Software helps parents oversee children on Facebook

Apr 26, 2011
A 10-year-old boy looks at a video on the internet. Internet security firm Check Point on Tuesday launched software that lets parents watch over offspring on Facebook without being "friends" at the online social network.

Internet security firm Check Point on Tuesday launched software that lets parents watch over offspring on Facebook without being "friends" at the online social network.

ZoneAlarm SocialGuard alerts parents to signs of trouble in a child's Facebook account without them being privy to all posts, comments, pictures, videos or other shared between friends at the website.

The program scans Facebook profiles, communications and "friend" requests and uses algorithms to identify potential bullying, sexual overtures, or talk of drugs, violence or suicide.

SocialGuard software runs unseen in the background, flagging suspicious activity and sending alerts to parents, according to its Redwood City, California-based creators.

"It's about protecting your kids from the social threats out there, while still respecting their privacy and fostering open communication," said Check Point vice president of consumer sales Bari Abdul.

"We are offering Facebook users a simple way to embrace safely," he continued.

SocialGuard is crafted to detect hacked accounts, malicious links, online predators, and cyber-bullies, according to Check Point.

The software also checks to determine whether people contacting children online are being deceptive about their ages or if a stranger is trying to become a Facebook "friend."

"Parents are increasingly concerned, and rightfully so, about the dramatically increasing trend of criminals, predators and bullies targeting children over social networks," said analyst Rob Enderle of Enderle Group in Silicon Valley.

"SocialGuard provides a strong suite of tools that can effectively protect children from these types of social threats that are keeping parents awake at night."

Check Point cited a survey indicating that 38 percent of teenagers have ignored requests from parents to be friends on , and that 16 percent of have only done so as a condition of using the social network.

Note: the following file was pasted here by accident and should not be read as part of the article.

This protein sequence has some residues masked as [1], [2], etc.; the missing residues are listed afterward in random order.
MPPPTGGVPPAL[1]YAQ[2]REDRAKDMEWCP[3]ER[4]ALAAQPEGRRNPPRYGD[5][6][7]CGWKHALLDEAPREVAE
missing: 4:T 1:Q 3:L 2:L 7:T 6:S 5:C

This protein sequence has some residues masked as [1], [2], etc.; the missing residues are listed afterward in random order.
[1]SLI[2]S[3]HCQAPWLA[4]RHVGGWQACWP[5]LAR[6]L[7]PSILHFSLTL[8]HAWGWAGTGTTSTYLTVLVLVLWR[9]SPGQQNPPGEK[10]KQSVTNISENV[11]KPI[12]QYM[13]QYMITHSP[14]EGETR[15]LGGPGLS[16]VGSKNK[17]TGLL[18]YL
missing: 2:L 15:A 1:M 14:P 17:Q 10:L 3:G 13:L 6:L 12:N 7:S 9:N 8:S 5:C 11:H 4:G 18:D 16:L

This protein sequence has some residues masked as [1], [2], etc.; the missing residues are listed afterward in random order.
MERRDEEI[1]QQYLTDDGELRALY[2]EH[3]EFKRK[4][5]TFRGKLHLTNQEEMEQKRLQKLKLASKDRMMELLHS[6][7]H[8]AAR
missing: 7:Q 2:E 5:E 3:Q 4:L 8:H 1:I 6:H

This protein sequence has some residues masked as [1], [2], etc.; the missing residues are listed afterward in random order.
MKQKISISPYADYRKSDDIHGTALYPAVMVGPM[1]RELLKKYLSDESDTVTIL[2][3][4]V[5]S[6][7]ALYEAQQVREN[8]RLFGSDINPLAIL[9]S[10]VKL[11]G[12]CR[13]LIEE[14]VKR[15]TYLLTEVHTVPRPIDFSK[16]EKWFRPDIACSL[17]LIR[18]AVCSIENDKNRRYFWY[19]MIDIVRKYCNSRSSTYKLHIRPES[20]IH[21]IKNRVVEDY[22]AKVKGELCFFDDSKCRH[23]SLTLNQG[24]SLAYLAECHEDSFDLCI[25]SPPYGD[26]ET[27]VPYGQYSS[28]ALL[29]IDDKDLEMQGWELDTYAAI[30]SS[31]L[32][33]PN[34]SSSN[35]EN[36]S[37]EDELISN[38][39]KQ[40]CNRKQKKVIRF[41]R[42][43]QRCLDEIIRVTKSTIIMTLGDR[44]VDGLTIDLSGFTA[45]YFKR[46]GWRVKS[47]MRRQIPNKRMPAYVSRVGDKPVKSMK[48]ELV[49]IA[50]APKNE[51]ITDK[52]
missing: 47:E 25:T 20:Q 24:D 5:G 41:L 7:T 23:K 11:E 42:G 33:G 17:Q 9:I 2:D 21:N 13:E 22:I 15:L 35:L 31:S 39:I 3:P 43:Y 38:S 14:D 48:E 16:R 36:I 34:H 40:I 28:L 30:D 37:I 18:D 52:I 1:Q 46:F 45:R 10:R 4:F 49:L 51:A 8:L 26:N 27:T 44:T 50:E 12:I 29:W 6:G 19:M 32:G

SocialGuard was available online at zonealarm.com for $2 monthly or $20 annually.

Explore further: People stick with favorites in sea of mobile apps

add to favorites email to friend print save as pdf

Related Stories

Facebook glitch exposes chat messages (Update 2)

May 05, 2010

Facebook on Wednesday temporarily shut down its online chat feature after a software glitch let people's friends in the online community see each others' private chat messages.

Facebook membership hits 500 million mark

Jul 21, 2010

The number of people using Facebook hit the 500 million mark on Wednesday, meaning one in every 14 people on the planet has now signed up to the online social-networking service.

Recommended for you

Does your computer know how you're feeling?

14 hours ago

Researchers in Bangladesh have designed a computer program that can accurately recognize users' emotional states as much as 87% of the time, depending on the emotion.

Microsoft to unveil new Windows software

Aug 21, 2014

A news report out Thursday indicated that Microsoft is poised to give the world a glimpse at a new-generation computer operating system that will succeed Windows 8.

Unlocking the potential of simulation software

Aug 21, 2014

With a method known as finite element analysis (FEA), engineers can generate 3-D digital models of large structures to simulate how they'll fare under stress, vibrations, heat, and other real-world conditions.

User comments : 1

Adjust slider to filter visible comments by rank

Display comments: newest first

rynox
1 / 5 (1) Apr 26, 2011
leave your kids alone. yeesh.